PLEASE NOTE: We are able to fully assist you during these difficult times. We are offering our clients and prospective clients the ability to meet with us via telephone or through video conferencing. Please call our office at 914-948-1500 so that we may assist you.

We are pleased to announce the reopening of our White Plains office location for in-office meetings. We are following the applicable New York State regulations for Phase 2 re-openings. These regulations limit in-person gatherings, so although we will hold a select number of in-person meetings, we will continue to encourage telephone and video-conference meetings whenever possible. We have implemented health and safety procedures for all staff, as well as those clients who come into the office. Please click here for in-office meeting procedures.

Elder Planning Isn't Just For The Elderly

Planning ahead for uncertain events

The late, great Benjamin Franklin once said there were only two certainties in life – death and taxes. While Americans all know that taxes are due on or around April 20 of each year, one thing we do not know is when our time will come.

Estate planning and thinking about your future may not be high on your list of priorities. All too often, people get bogged down and distracted with their day to day needs such as work, errands, chores, taking care of family, and when time allows, leisure activities and vacations. The last thing on our minds is thinking about our death.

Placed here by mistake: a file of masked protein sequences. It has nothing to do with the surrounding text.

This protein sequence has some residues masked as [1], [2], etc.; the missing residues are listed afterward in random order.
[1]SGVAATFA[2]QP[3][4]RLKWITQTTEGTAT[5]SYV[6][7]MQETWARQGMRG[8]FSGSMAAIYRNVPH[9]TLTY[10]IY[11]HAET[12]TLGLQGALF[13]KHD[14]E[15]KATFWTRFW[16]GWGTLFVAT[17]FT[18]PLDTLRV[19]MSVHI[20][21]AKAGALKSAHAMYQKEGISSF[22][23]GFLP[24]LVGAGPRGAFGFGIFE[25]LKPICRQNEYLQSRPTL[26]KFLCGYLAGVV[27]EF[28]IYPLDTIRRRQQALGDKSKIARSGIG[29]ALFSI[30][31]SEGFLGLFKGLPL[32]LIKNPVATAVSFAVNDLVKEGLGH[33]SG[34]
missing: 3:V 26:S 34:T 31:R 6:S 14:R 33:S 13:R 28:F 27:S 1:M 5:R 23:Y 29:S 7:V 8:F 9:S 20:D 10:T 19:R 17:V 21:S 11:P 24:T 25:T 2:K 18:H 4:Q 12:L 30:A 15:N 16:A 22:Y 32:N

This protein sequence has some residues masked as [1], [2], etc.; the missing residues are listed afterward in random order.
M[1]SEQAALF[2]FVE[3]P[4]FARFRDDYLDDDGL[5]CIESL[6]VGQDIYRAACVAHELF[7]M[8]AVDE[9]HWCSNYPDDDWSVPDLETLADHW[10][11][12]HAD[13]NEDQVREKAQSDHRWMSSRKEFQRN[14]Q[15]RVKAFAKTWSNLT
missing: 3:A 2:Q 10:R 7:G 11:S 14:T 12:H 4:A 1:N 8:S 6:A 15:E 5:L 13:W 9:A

Unfortunately, an accident can occur to any person at any time, and a serious illness or injury could render you unable to express your wishes or communicate with anyone. This is why it is important to work out your estate planning, trust & probate administration and a living will sooner rather than later. Later may be too late.

Creating a living will may help family members in the event that you are injured or ill to the extent where you cannot communicate. A living will is not an actual will, but rather provides information regarding your health and care if you are incapacitated. It may include how you wish to be treated and whether or not you want to remain on life support in the event that you suffer a catastrophic injury or illness which cannot be cured. To avoid possible disagreements and fights among your family members who may have to guess as to what your wishes would be, having a living will would put everyone’s mind at ease knowing that your wishes will be granted if you find yourself in that situation.

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